The Shaper


The shaper took about six months to build. Some of the castings really push the capacity of the furnace, but all can be cast with one crucible full of aluminum. Shapers were used extensively until the mill was invented. A mill can do the same operations that a shaper can, which makes it a bit of a novelty. As far as I can tell, metals shapers aren't manufactured commercially anymore. Sometimes you can find them for sale. Building mine cost about $250.

Shaper Rear

This is a view of the rear of the shaper. The motor stand (not shown) is similar to the one used on the lathe. The step pulley is mounted on a shaft that has a chain gear on it also. A chain is used to turn another chain gear inside the housing.

Left View

In the center of the shaper's side can be seen the yoke. By adjusting the bolt on the chain sprocket, the length of the stroke of the ram (on top) is changed. Setting the bolt toward theoutside causes the stroke to be longer.

Shaper Right

In this veiw of the shaper you can see the adjustment for the table feed. As the chain sprocket turns, the end of the shaft (through the upright on this side) turns. The rod on the end pushes forward and a pawl on the end engages a handmade gear on the end of the leadscrew that is attached to the table. As the shaft turns more, the rod is pulled back, which turns the gear and leadscrew. This pulls the table in one direction.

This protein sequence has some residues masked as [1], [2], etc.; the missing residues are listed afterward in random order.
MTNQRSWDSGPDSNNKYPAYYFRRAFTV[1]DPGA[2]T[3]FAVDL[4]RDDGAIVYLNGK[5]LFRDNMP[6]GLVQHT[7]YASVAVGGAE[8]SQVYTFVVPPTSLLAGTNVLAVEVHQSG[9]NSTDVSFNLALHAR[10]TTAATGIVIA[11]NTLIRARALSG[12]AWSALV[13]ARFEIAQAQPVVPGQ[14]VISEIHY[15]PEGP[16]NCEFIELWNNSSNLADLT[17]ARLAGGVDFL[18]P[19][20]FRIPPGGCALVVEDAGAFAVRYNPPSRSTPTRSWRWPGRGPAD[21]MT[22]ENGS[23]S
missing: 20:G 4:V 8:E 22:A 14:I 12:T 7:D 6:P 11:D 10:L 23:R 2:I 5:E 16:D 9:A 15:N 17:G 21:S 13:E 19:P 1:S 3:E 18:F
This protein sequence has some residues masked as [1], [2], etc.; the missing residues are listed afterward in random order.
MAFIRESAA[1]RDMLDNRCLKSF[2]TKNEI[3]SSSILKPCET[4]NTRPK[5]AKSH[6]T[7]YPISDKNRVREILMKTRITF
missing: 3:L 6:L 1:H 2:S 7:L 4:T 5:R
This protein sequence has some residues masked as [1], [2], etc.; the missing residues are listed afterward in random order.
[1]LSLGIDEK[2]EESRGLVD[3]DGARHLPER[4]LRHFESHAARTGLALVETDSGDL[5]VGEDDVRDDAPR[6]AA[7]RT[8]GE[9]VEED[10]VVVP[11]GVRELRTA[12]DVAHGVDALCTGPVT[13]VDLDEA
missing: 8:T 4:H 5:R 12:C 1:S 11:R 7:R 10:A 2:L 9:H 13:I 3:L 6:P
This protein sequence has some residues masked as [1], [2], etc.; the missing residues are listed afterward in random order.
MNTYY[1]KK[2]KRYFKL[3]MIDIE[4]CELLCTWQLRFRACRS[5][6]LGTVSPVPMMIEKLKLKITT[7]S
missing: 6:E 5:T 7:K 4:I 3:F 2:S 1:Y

So, what does it do?

On the front of the ram is an assembly that holds a tool ground like a tool for a lathe. The tool is held in a part called a clapper block (I'll explain in a minute). When the ram pushes forward it cuts some material off of the top of the piece. After the cut, the tool must ride back over the piece, but not dig in. The clapper allows the tool to do this. When the return stroke is finished the clapper falls back into place, and when it does so, it claps.

When the ram is returning, the table is also advanced one way or the other. This lines the piece up for the next cut. Also, radii can be cut in parts by setting the table up to remain stationary, and moving the clapper assembly as the ram is moving. This was primarily done on the big machines, but this one can be set up to do the same.

Updated January 1, 2001

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